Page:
First, let me give you the summary on average retirement age and then I'll provide the details.
The average age of retirement in the US has declined steadily as time has progressed from 1950 until the current day. The average age of retirement has fallen from about age 66 or 67 to age 62 or so, today.
BUT There is an offset to the declining retirement age:
Older workers are increasing their
labor force participation and hours of work
Over the past dozen or so years, older men — especially those 65 years or older—have increased their labor force participation and full-time employment, thereby reversing long-run declines; increases for older women also have occurred and have been proportionately greater. So although the average retirement age has declined, we see that more of those people are working!
From the second table included, you can see that of people aged 65 to 69 those who would been employed full-time had dropped to 39.4% in 1994 yet at the latest measurement, in 2007, the percentage was over 50% for women and a whopping 70% for men. And the percent of those employed full time has soared.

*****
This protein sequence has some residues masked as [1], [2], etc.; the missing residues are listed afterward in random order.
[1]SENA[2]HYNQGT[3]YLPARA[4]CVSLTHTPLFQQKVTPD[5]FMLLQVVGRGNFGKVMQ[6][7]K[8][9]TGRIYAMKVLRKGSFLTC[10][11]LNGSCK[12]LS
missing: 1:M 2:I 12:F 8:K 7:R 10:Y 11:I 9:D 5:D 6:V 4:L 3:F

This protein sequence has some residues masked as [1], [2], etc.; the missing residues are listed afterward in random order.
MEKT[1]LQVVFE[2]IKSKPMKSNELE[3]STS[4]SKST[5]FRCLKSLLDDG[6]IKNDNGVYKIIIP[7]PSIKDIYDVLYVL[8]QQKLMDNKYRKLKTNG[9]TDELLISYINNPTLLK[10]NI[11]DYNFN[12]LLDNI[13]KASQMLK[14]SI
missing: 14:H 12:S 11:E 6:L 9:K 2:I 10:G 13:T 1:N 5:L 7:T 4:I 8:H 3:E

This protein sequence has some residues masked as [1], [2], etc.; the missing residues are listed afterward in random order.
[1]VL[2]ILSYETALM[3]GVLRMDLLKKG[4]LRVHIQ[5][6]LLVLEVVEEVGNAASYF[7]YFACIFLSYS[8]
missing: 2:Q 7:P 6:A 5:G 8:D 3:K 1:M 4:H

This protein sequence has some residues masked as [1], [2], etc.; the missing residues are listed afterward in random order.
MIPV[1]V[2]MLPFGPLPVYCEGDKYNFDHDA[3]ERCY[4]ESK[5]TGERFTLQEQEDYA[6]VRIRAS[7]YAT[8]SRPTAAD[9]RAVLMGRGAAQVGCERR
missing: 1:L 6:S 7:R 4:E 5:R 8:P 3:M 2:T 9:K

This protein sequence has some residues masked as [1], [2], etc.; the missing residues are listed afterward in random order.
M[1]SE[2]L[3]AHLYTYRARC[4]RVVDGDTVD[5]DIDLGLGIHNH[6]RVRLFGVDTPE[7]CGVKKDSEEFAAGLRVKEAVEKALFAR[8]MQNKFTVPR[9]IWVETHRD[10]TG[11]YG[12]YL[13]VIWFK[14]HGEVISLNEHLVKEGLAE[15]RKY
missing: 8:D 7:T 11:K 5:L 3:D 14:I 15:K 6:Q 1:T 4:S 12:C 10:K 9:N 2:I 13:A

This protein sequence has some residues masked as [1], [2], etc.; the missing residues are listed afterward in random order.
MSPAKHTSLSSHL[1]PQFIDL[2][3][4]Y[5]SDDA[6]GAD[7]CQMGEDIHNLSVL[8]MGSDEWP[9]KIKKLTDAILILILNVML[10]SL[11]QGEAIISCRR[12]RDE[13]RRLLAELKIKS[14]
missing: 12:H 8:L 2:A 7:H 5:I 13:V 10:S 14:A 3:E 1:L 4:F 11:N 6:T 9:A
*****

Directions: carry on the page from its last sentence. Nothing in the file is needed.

There is no data more recent than that in this table however, one can assume that with the recent downturn in the economy, the number of people 65 and older who are working has increased further.
Note also from the third graphic, labeled "Older Workers," that the number of people age 65 and over who are employed doubled from 1977 to 2007 even though that population group increased by only 60%.
Based on our fourth and final chart, there is a clear indication that of those who are working at age 65 or older, there is a significant increase in those working full-time rather than part-time.
Note that in these figures, "retired" means that the individual is receiving some type of retirement reward, be it social security, employer or public pension, etc. So it is quite possible, and the data indicates, that the data of decreasing average retirement age indicates those who are eligible for some type of retirement payment are taking it earlier and then moving on to other work. In other words, they may not really be "retired" based on your definition of retirement.
Do you ask, "When can I retire?" Get your retirement calculations here.
Unless otherwise noted, all data from http://www.ebri.org
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